This article is a best prospect industry sector for this country. It includes a market overview and trade data. The article is part of the U.S. Government's Country Commercial Guide for China. For the complete Guide to China and over 120 other countries please visit export.gov/ccg.
Last Published: 7/30/2019

Overview

China has become one of the most important outbound tourism markets in the world. Chinese outbound travelers reached 134 million in 2018, an increase of 3% or 4 million travelers from 2017.
 
The United States is an increasingly popular destination for Chinese travelers. In 2018, China ranked as the 5th largest international market (and 3rd largest overseas market) for the United States.  According to the National Travel and Tourism Office, 3.2 million Chinese travelers visited the U.S. in 2017, constituting a 4% increase over 2016.  In 2018, there was no growth in tourism from China and arrivals remained stable.
 
The United States received more than $35 billion in spending from Chinese tourists on travel and tourism related goods and services in 2017 (final 2018 data is not yet available).  China is the largest travel export market for the U.S.  The charts below illustrate Chinese travel trends in the U.S. through 2018.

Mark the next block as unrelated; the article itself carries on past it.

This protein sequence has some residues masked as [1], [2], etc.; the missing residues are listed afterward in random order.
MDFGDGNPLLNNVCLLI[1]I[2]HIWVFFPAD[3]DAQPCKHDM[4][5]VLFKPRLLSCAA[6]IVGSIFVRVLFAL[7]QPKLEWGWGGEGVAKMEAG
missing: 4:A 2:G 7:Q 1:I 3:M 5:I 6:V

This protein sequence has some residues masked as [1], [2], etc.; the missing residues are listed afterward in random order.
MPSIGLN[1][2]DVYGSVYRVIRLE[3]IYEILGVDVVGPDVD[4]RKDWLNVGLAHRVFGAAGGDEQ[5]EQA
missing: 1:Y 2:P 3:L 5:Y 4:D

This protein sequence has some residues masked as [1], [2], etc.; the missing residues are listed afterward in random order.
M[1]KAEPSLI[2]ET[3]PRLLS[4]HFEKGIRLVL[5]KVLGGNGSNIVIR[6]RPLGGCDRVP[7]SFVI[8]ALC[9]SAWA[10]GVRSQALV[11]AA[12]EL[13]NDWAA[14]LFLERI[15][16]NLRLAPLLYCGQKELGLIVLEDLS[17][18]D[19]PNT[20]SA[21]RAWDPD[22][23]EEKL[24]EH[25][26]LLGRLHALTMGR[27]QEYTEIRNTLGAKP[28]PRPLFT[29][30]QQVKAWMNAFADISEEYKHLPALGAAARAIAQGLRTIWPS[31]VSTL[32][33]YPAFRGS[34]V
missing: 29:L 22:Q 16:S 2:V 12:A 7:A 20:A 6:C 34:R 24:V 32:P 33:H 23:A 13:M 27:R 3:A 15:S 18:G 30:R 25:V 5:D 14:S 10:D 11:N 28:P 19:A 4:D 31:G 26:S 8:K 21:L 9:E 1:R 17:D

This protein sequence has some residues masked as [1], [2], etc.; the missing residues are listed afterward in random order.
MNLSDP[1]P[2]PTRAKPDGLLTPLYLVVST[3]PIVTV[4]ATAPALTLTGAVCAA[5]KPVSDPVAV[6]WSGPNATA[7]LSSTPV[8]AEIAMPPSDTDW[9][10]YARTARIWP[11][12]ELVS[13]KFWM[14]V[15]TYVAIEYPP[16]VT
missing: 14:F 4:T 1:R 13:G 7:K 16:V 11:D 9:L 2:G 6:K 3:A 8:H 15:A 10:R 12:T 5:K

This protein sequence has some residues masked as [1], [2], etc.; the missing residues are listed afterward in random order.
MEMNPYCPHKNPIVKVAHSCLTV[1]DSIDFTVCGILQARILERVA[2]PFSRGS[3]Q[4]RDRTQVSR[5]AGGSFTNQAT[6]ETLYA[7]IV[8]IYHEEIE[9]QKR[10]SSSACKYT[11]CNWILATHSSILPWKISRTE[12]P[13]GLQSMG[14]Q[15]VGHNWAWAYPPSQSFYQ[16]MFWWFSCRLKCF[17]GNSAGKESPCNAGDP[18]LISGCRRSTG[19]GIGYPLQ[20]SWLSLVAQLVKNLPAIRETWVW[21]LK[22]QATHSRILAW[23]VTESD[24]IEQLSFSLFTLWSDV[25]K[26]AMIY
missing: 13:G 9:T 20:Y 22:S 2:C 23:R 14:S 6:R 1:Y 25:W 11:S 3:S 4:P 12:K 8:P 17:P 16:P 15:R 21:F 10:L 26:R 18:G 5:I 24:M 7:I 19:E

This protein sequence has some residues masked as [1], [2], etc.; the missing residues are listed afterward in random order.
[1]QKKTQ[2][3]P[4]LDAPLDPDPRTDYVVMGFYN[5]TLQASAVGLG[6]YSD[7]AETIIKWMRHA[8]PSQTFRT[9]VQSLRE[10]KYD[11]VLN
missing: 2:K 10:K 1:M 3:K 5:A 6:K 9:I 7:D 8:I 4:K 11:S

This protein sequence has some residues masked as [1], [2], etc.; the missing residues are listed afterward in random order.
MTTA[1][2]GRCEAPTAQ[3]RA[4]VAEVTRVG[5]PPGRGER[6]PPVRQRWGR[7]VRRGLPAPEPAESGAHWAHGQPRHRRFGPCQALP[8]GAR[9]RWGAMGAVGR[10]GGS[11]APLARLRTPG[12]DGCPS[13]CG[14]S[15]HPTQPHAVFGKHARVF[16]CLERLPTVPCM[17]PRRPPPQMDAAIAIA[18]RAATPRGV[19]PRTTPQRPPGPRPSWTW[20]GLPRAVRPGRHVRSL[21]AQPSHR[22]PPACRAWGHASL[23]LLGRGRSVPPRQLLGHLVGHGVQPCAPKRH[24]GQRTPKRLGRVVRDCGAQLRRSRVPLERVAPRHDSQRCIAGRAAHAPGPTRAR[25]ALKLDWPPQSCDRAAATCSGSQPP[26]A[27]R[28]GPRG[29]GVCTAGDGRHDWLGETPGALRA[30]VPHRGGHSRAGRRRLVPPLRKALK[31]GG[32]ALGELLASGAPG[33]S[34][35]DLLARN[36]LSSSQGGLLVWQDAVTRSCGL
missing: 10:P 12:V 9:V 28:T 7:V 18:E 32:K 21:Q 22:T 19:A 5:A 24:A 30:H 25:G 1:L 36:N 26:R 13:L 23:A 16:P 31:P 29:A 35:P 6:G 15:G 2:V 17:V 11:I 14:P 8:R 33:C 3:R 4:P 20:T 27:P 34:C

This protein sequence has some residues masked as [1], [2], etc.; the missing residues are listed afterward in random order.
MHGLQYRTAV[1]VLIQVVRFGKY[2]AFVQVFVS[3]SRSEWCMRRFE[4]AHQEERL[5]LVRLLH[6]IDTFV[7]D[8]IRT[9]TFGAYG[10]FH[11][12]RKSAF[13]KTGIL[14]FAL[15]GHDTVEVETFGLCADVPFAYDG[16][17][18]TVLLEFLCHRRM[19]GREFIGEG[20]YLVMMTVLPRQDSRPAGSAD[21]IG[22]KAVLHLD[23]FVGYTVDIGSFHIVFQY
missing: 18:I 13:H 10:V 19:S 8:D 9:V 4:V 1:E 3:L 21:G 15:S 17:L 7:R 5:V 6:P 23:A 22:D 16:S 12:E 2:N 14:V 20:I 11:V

Top International Arrivals to the U.S. between 2014 and 2018 (millions)
RankCountry of Residence2015201620172018% change 2017 to 2018
1Canada20.719.2920.2121.24.9%
2Mexico18.3718.9917.8218.53.9%
3United Kingdom4.914.594.484.63.9%
4Japan3.793.63.593.4-2.8%
5China (excl. HK)2.633.053.172.9-5.7%
6Germany2.282.052.082.0-0.9%
7South Korea1.781.982.332.2-5.3%
8Brazil2.231.731.912.215.5%
9France1.771.641.671.61.6%
10Australia1.451.351.321.2-2.0%

  Source: U.S. Department of Commerce, ITA, National Travel and Tourism Office
 

Leading Sub-Sectors